In the discussion about how best to succeed in Academia, one skill came across very strongly. Networking.
Now, if you're like me, this word will cause the bile to rise up into your throat and your eyes to circumnavigate the skies, but it is an important skill and it can be the difference between a permanent academic position and the eternal post-doc.
I think the reason that many of us find networking such a nauseating prospect is because it feels as if it's a very selfish endeavour, and we all know that one person who is a schmoozer and we desperately do not want to be them. We feel as though we want something from the person we're 'networking' with and we have to force a conversation to get it. Well if you feel this way, then maybe consider changing how you network.
Networking is not one-sided endeavour, it is an opportunity to build a relationship with someone who will become a friend, and as such we'll help them and they'll help us. The best way to network is to try and think about how you can help someone else. What can you offer them? For example, in a recent conference I had done some similar work to someone who gave a talk, so after the talk I offered them advice for some of the concerns they had. This benefited me not at all, but later, at another conference, they remembered me and we had more conversations.
Don't worry about one particular time being your only chance to get a job and network with the right people, try instead to build long-lasting relationships. By avoiding the, oh my God this is my last major conference so I need to make sure everyone knows my name, panic you can go in with a more relaxed 'friend-making' approach. Think about it this way, if somewhere were to come up to you, what would you want to talk to them about? Would you want them to pester you about a post-doc opportunity, or would you want to have an insightful chat about your, and their, research?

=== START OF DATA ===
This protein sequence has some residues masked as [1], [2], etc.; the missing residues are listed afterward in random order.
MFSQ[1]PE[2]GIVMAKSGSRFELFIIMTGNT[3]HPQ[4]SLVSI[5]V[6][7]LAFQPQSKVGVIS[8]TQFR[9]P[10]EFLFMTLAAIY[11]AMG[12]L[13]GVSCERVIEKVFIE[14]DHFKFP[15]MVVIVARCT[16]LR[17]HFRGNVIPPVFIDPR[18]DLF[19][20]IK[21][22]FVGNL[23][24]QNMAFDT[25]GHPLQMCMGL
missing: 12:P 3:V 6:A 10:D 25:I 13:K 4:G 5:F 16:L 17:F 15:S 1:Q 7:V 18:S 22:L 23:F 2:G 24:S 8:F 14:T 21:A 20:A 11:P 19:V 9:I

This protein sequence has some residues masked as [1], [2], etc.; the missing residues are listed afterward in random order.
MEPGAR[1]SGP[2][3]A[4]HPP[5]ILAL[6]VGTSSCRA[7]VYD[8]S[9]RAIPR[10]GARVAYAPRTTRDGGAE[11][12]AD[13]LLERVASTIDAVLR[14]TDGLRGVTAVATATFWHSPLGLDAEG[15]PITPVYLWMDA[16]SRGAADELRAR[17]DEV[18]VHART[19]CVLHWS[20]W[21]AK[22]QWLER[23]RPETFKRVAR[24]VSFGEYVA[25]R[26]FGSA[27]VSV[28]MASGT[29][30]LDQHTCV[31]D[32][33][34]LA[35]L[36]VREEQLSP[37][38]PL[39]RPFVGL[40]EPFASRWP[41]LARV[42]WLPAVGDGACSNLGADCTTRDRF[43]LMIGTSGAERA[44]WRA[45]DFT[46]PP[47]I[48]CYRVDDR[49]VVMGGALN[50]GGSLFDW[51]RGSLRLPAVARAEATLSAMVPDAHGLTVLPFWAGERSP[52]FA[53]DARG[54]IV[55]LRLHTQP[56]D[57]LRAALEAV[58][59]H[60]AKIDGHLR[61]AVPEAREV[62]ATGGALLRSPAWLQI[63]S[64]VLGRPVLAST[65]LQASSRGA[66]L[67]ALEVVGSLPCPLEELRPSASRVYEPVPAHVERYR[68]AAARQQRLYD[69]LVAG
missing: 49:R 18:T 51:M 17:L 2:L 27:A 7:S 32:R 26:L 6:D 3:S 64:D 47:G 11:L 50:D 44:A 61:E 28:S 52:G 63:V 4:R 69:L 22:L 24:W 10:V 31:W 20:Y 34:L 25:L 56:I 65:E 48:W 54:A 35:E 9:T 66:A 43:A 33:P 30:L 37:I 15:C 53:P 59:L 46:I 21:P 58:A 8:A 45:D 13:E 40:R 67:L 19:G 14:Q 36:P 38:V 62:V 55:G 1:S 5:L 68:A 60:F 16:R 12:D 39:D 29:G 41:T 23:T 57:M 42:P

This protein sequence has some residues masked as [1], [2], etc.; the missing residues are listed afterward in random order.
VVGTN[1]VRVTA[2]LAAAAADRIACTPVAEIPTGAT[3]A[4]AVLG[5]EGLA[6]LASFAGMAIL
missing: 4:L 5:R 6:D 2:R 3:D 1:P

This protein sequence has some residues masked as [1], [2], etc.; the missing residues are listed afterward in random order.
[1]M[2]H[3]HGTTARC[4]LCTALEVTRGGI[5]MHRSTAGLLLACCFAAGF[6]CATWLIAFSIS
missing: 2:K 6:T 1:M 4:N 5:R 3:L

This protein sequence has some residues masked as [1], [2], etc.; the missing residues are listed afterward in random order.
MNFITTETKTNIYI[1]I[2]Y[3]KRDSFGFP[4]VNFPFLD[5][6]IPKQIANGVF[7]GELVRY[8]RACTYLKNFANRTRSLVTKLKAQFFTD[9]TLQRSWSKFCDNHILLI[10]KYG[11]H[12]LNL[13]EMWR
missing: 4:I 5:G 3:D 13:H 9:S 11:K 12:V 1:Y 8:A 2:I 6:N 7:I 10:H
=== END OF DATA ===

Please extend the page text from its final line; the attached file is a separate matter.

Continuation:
This is why is it so important to give talks and present posters, these give you an 'in'. It lets someone know what your skills and abilities are without coming across as a desperate schmoozer. This can help you to come up with a plan of what to say to people too, if you're already talking about your research it can be easier in later conversations to think about what research tools you have at your disposal and how they benefit others.
Obviously, as we discussed the importance of networking in the episode about staying on in academia, it may seem critical to your career success and therefore stressful, but try to not overthink it. If you accidentally spit cake on someone, or fumble over your talk, it's not the end of the world; all the people you will speak to are human, with their own foibles, just try to step out of your comfort zone and chat to them, like you would when you're making friends. That's all this is really, making friends.